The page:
Then you harvest the yeast from your fermentor (scoop it into a sanitised jar) and it's just as clean as what you get from washing / rinsing qexcept you get waaaaaaaaay more yeast and it's waaaaaaay easier.
This^

I leave about 1-2 quarts of beer in the ferm bucket after racking to a keg, then swirl up the yeast cake into a slurry and pour it into a 1/2 gallon jar. I may divide that over a few pint jars for the next few brews.

Also, yeast stays healthier when stored under beer than water. Unless it's from a high gravity beer (1.070-1.080 and up), then dilute with some water. Or better yet, don't reuse yeast from high gravity beer in general, it got stressed enough already.
 

IslandLizard

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I've tried washing / rinsing yeast in the past and found that it was really a lot of work for a small amount of yeast.
Yup, you throw out more than half the yeast that remains mixed in the trub.

When I used lots of dry hops (think NEIPAs) I sometimes filter the swirled up slurry through a fine mesh hops sack or a piece of voile in a large funnel. It holds back all of the coarser trub (hops) and even some of the kettle trub that had made it into the fermenter, letting pretty clean yeast suspended in the beer through. When harvesting yeast, good sanitation is important, of course.
 

EnglishAndy

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The pale beige layer is yeast. The dark layer is largely trub with some yeast mixed in. I've never really thought about it but I guess the flocculence of the yeast will determine if you get layers and which one is atop the other.
 

sixt3

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I hope I can ask a question here ... Would the forum experts suggest to just use the entire contents of the jars pictured above on a new brew, OR would you drain off some/most of the 'beer' in the jar (the dark, upper layer) and just add the remaining contents (the 2 lower layers of trub and yeast) of the jar to the new brew in the fermentor ?
 

Abrayton

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B952AB7A-00C1-411E-A507-076E9B2DDAAA.jpeg
I drain off most of the beer and add a pint jar of harvested slurry. Also I’m not one of the forum experts :confused:
 

IslandLizard

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I drain off most of the beer and add a pint jar of harvested slurry.
Overpitching is not as critical as underpitching, but you do want the yeast to grow new cells, at least double from what you started with. It's the new cells that do the best work.

In that light, pitching only half the slurry of each of those pint jars is probably plenty of yeast for a 5 gallon batch of 1.060-70 wort.

Count at least 2 billion cells per ml of that thick settled slurry. If you need to pitch ~300 billion cells, 100-150ml of that thick slurry is plenty.
 

IslandLizard

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I hope I can ask a question here ... Would the forum experts suggest to just use the entire contents of the jars pictured above on a new brew, OR would you drain off some/most of the 'beer' in the jar (the dark, upper layer) and just add the remaining contents (the 2 lower layers of trub and yeast) of the jar to the new brew in the fermentor ?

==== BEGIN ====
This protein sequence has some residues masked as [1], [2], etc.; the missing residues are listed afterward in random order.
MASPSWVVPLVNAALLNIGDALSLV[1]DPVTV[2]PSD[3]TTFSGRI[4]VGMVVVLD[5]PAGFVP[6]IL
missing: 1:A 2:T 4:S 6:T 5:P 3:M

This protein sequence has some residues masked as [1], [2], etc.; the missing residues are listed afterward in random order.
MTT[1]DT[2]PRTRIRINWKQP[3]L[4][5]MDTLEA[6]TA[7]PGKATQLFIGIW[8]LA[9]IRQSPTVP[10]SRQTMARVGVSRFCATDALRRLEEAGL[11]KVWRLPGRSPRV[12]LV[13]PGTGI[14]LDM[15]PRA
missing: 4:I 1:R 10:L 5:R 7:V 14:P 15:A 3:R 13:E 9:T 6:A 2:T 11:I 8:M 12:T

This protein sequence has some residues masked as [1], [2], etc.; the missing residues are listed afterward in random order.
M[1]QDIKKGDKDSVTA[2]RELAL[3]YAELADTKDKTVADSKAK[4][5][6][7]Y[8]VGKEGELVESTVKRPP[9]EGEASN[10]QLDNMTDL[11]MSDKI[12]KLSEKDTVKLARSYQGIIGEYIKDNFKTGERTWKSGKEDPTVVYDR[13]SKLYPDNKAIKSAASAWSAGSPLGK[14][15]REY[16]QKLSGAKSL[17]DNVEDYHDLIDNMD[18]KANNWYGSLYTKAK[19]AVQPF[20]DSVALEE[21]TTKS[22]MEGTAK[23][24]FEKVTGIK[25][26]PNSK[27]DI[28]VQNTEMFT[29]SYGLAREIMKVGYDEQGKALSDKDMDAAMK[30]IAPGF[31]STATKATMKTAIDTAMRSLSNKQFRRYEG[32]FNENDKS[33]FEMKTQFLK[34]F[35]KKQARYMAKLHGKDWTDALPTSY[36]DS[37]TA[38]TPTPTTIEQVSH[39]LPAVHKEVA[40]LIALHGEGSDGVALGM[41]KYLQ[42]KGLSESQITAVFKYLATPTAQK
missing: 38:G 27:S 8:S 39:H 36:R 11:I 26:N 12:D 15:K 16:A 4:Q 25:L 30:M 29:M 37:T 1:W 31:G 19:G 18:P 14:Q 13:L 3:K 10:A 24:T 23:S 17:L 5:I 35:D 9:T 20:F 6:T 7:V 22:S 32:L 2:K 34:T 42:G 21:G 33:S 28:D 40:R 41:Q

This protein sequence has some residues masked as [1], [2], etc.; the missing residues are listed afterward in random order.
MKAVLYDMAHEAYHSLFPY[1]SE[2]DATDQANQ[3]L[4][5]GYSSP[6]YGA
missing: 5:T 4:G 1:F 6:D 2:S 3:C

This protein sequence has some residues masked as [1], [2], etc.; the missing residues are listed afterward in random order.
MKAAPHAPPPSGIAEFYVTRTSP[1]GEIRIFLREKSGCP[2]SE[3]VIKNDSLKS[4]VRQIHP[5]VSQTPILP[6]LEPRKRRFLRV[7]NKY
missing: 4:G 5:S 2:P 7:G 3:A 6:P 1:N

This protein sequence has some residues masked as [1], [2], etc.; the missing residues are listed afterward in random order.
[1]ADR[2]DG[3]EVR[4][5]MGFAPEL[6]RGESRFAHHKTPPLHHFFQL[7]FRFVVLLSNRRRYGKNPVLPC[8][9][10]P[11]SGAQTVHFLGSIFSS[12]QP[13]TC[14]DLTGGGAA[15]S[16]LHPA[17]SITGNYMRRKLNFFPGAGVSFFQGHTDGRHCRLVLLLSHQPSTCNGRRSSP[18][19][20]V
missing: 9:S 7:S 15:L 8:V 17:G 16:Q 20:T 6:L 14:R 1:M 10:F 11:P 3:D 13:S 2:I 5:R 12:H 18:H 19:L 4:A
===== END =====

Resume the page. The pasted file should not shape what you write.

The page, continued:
Best is not to pitch the supernatant (the beer on top), it may not taste that great.

If you only want to use part of the saved slurry, pour the supernatant into another sanitized jar, mix and scoop out some of the thick yeast slurry and add to your batch or starter vessel. Then carefully pour the saved supernatant back on top of the slurry over the round side of a spoon, like when adding cream to an Irish Coffee.
 

sixt3

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First off... Thanks to all for the info. I have learned SO much from the forum over the past year or two...
Second - by ''forum experts'', I meant pretty much everyone on the forum, as I (still) know next to nothing :)
cheers!
 

bierhaus15

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Last year I did a quick and dirty lab experiment testing the yeast viability of 1 month old stored yeast via different harvest methods. Two were done by the usual yeast washing method and two were from yeast that was harvested and stored under fermented beer. Yeast was counted via an Aber Count Star. The original yeast was ~96% viable WY1056. Both yeasts tested negative for spoilers via PCR.

The yeast stored by washing saw a +30% reduction in viability with a significant increase in pH. Yeast cells were also smaller than at harvest. The yeast harvested and stored under beer lost around 12% viability, while maintaining a relatively stable pH.

These results are consistent with other studies that have shown that storing yeast under beer is better for yeast health than water. Low pH, presence of alpha acids, stable pH, alcohol, and lack of 02 all help keep the yeast healthier. However, neither method is really ideal for storing yeast long term. That said, I would sooner store harvested yeast with the beer it fermented, than use the washing method.
 

balrog

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Start with 100b
Make 1.5L starter days in advance. Should make about 300b
Day or 2 before brew, let starter settle
Save 1/3, 100b, for next time, pitch 2/3, 200b into brew
No pumpkin spices, at the expense of doing something in advance.
No washing, no rinsing, no acid, no harming of furry woodland creatures.